Learning the body’s language


Dear Grandparenting: Grandson Billy is painfully shy, especially around girls. Going on 17, it’s never crossed his mind to ask a girl out on a date. I was a total nervous Nellie around boys at that age, but Billy seems 20 times worse.

There’s nothing wrong with my grandson. He’s a good-looking boy who happens to be a shy guy. Whenever girls come around, Billy puts on a disappearing act. I’m not 100% about this, but I think he’s afraid of being rejected.

I remember watching a TV show about how “body language” between the sexes sends silent signals about who likes you. They said you can’t fake it. Billy might act differently if he met a girl he liked and he felt liked him too. Don’t you think it could get Billy over the hump? Kathleen Orr, Steamboat Springs, Colorado

Dear Kathleen: The gestures, postures and facial tics that comprise body language speak louder than words say researchers. Studies show these non-verbal signals account for about 80% of interpersonal communication. People can say one thing and mean another, but body language that expresses feelings and emotions is the real deal, largely beyond our control and difficult to manipulate.

Which brings us to a form of body language we call flirting, when silent signals fly fast and furiously. According to social scientists, humans are hard-wired to flirt, regardless of age or marital status.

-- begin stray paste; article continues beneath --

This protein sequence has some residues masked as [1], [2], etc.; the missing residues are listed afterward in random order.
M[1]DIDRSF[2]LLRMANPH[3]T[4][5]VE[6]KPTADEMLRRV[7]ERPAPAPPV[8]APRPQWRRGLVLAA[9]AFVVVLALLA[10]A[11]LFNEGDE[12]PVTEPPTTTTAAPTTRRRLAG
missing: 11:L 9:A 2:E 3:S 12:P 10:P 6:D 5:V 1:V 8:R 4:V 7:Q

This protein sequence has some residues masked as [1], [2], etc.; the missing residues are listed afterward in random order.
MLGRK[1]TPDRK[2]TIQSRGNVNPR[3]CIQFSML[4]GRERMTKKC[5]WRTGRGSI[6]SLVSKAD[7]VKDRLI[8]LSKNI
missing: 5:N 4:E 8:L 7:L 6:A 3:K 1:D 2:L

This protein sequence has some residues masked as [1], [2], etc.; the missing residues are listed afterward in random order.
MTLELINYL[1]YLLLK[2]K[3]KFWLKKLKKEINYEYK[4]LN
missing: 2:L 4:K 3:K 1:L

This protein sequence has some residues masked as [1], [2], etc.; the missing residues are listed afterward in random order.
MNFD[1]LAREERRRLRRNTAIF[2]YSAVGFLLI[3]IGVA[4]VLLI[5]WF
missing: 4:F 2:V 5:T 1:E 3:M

Females subconsciously express interest through various non-verbal cues — grooming and preening, touching, tilting their heads, knees and feet pointing toward a male, mirroring a male’s movement, tossing their hair or touching their neck area, among others.

While females are better at reading body language, males who understand the basics have a winning hand when it comes to avoiding rejection. Once your grandson learns the signals, daresay he’ll soon have a girl on his arm.

Grand remark of the week

Mack Green from Sidney, Ohio asked granddaughter Julie if she made any new friends in school.

“I like Linda,” said Julie. “Everybody likes Linda. She’s funny and makes the best faces. She can even cross her eyes!”


Tom and Dee and Cousin Key

Dee and Tom, married more than 50 years, have eight grandchildren. Together with Key, they welcome questions, suggestions and Grand Remarks of the Week. Send to P.O. Box 27454, Towson, MD, 21285. Call 410-963-4426.

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